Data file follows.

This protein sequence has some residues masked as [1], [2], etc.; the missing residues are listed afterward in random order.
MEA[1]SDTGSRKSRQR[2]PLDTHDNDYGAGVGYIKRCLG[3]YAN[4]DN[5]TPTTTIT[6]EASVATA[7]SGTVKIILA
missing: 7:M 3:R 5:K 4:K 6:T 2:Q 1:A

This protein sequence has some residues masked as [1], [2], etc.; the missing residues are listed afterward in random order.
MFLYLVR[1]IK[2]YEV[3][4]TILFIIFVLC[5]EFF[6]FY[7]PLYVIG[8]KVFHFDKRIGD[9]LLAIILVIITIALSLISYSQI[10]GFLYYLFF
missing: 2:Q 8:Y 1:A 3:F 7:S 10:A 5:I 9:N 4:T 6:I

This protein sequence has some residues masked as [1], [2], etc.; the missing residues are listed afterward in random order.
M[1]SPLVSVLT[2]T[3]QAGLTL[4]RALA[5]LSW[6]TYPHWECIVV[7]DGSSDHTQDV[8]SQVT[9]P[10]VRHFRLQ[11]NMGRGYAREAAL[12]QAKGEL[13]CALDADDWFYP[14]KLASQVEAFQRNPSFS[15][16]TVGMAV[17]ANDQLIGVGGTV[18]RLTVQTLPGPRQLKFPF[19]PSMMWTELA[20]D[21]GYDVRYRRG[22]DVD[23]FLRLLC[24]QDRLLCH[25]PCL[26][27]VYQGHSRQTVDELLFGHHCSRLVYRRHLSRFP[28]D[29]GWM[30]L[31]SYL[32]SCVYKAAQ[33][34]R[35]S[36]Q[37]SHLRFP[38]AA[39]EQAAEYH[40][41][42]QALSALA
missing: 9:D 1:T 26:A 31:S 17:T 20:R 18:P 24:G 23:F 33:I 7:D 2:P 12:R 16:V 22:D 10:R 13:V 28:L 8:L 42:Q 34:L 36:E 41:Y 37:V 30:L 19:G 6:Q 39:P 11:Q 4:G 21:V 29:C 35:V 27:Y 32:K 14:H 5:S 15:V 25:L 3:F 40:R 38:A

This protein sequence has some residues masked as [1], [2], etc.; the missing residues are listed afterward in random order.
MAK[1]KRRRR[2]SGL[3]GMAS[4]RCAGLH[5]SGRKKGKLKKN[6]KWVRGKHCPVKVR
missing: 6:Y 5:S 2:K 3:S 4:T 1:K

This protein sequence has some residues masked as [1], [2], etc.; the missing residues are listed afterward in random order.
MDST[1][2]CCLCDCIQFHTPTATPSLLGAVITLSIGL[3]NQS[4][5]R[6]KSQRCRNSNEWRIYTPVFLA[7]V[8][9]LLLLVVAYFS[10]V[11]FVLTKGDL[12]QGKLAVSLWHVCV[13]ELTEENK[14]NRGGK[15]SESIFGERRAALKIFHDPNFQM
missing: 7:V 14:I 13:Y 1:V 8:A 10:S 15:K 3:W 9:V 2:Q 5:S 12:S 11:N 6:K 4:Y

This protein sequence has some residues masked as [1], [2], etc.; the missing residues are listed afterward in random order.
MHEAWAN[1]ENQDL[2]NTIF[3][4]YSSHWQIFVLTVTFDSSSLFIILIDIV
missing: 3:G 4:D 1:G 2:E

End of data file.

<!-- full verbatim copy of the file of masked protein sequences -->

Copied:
This protein sequence has some residues masked as [1], [2], etc.; the missing residues are listed afterward in random order.
MEA[1]SDTGSRKSRQR[2]PLDTHDNDYGAGVGYIKRCLG[3]YAN[4]DN[5]TPTTTIT[6]EASVATA[7]SGTVKIILA
missing: 7:M 3:R 5:K 4:K 6:T 2:Q 1:A

This protein sequence has some residues masked as [1], [2], etc.; the missing residues are listed afterward in random order.
MFLYLVR[1]IK[2]YEV[3][4]TILFIIFVLC[5]EFF[6]FY[7]PLYVIG[8]KVFHFDKRIGD[9]LLAIILVIITIALSLISYSQI[10]GFLYYLFF
missing: 2:Q 8:Y 1:A 3:F 7:S 10:A 5:I 9:N 4:T 6:I

This protein sequence has some residues masked as [1], [2], etc.; the missing residues are listed afterward in random order.
M[1]SPLVSVLT[2]T[3]QAGLTL[4]RALA[5]LSW[6]TYPHWECIVV[7]DGSSDHTQDV[8]SQVT[9]P[10]VRHFRLQ[11]NMGRGYAREAAL[12]QAKGEL[13]CALDADDWFYP[14]KLASQVEAFQRNPSFS[15][16]TVGMAV[17]ANDQLIGVGGTV[18]RLTVQTLPGPRQLKFPF[19]PSMMWTELA[20]D[21]GYDVRYRRG[22]DVD[23]FLRLLC[24]QDRLLCH[25]PCL[26][27]VYQGHSRQTVDELLFGHHCSRLVYRRHLSRFP[28]D[29]GWM[30]L[31]SYL[32]SCVYKAAQ[33][34]R[35]S[36]Q[37]SHLRFP[38]AA[39]EQAAEYH[40][41][42]QALSALA
missing: 9:D 1:T 26:A 31:S 17:T 20:R 18:P 24:G 23:F 33:I 7:D 2:P 12:R 16:V 22:D 10:R 13:V 28:L 8:L 42:Q 34:L 36:E 41:Y 37:V 30:L 19:G 6:Q 39:P 11:Q 4:G 21:V 29:C 35:V 27:Y 32:K 14:H 5:S 15:V 25:L 3:F 40:R 38:A

This protein sequence has some residues masked as [1], [2], etc.; the missing residues are listed afterward in random order.
MAK[1]KRRRR[2]SGL[3]GMAS[4]RCAGLH[5]SGRKKGKLKKN[6]KWVRGKHCPVKVR
missing: 6:Y 5:S 2:K 3:S 4:T 1:K

This protein sequence has some residues masked as [1], [2], etc.; the missing residues are listed afterward in random order.
MDST[1][2]CCLCDCIQFHTPTATPSLLGAVITLSIGL[3]NQS[4][5]R[6]KSQRCRNSNEWRIYTPVFLA[7]V[8][9]LLLLVVAYFS[10]V[11]FVLTKGDL[12]QGKLAVSLWHVCV[13]ELTEENK[14]NRGGK[15]SESIFGERRAALKIFHDPNFQM
missing: 7:V 14:I 13:Y 1:V 8:A 10:S 15:K 3:W 9:V 2:Q 5:S 12:S 11:N 6:K 4:Y

This protein sequence has some residues masked as [1], [2], etc.; the missing residues are listed afterward in random order.
MHEAWAN[1]ENQDL[2]NTIF[3][4]YSSHWQIFVLTVTFDSSSLFIILIDIV
missing: 3:G 4:D 1:G 2:E